And the banks are at the heart of this and other financing. Thus, Hong Kong banks have been the go-to for the China carry trade. And their net lending to China itself has increased from 18% of Hong Kong GDP in 2007 to 148% now.
QE is the trigger for an unwinding of all this. The weakest links, those countries with chronic current account deficits such as Turkey, have been hit first. Asia Confidential believes the next in line will be the countries where the largest credit bubbles have occurred.
And that's where China comes into play. Those who insist that China doesn't have a debt problem don't get it. History shows that it isn't the amount of debt, but the pace it's gathered which matters when it comes to potential financial crises. With this, China is in a league of its own. Since 2008, Chinese total outstanding credit has more than doubled. Its banking assets having grown by $14 trillion, or the equivalent of the entire U.S. commercial banking sector.
Credit growth in the years leading to the bursting of previous credit bubbles - such as the U.S. pre-2008, Japan pre-1990 and South Korea pre-1997 - has been 40-50%. China's credit growth has dwarfed this and it's easy to see the dangers that represents.
We believe the next phase of this crisis will be felt in the banking systems of several countries. China is the obvious one and that's already begun (with defaults in trust funds). Hong Kong banks are among the most vulnerable outside of China. That's not only because of the exposure to lending to the mainland. But overall bank assets now total around 800% of GDP. It doesn't take a genius to work out the disproportionate impact that even a small percentage of those assets going bad would have on the city's GDP.
Australia and Singapore don't have the same direct China lending exposure but the risks to their respective banking systems are high also. The Australian economy is highly dependent on Chinese commodity imports and the country's big four banks have financed a monstrous property bubble off the back of the decade-long mining boom. Moreover, the Australian banks rely on short-term external financing as loan-to-deposit ratios are close to 120%.
The Singapore banking sector is also at risk given its domestic credit boom which has seen bank assets increase to total 650% of the country's GDP. Yes, Singaporean banks have large capital buffers but significant risk remains.
Winners and losers
There are a number of commentators, particularly out of the U.S., who suggest that the emerging market crisis won't have any impact on developed market economies. They're deluded. Emerging markets account for more than 50% of global GDP. Moreover, emerging markets ex-China represent a third of global imports. Including China, they account for 43% of imports. An slowdown in emerging markets will hurt their imports and therefore exporters in the developed world.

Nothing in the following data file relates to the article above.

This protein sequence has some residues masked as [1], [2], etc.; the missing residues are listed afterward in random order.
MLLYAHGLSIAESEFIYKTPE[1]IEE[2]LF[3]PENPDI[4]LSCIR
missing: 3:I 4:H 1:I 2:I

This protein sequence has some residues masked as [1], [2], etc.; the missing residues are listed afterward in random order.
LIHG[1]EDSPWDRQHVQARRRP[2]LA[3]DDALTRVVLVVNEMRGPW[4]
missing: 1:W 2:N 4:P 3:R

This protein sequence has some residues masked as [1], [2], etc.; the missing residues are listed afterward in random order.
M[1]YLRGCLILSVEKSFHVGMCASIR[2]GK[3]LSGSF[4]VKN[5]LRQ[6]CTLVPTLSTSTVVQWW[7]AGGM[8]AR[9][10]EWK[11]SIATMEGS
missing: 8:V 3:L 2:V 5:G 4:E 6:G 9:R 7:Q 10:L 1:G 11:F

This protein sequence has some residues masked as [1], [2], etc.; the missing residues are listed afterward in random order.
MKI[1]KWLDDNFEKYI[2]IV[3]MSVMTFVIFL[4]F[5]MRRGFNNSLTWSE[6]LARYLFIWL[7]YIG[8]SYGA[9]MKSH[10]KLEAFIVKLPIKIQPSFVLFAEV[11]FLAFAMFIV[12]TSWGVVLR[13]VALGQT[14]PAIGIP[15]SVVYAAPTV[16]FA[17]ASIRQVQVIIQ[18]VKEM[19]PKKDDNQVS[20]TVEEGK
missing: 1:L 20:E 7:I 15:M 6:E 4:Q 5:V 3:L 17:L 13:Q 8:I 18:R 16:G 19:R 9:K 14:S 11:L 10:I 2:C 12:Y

In addition, the profits of many U.S. and European companies depend on overseas markets, particularly in the developing world. For instance, more than 50% of S&P 500 profits are generated outside of the U.S. So the emerging market crisis will substantially impact global economic growth. And stock markets, particularly elevated ones such as the U.S., are most vulnerable.
Commodities are likely to be hit too. China is the largest consumer of most commodities and a downturn there will reduce their previously insatiable consumption. Even precious metals may be impacted given the deflationary consequences of a China slowdown. Though bullish on gold, we suspect it may break key $1,180/ounce levels and have a further lurch down before climbing again.
As for the likely winners as the emerging market crisis deepens, Asia Confidential would put the U.S. dollar at the top. The reason is that a reduction in the exporting of U.S. dollars will result in less supply amid growing demand. This could well result in a sharp spike in the dollar.
The fate of U.S. treasury bonds is an interesting one. Declining foreign exchange reserves of emerging markets should mean reduced demand for treasuries. In theory, this should put pressure on bond prices. However, given accelerating deflationary forces, we'd suggest Europe and the U.S. central bank will step in to plug the demand gap.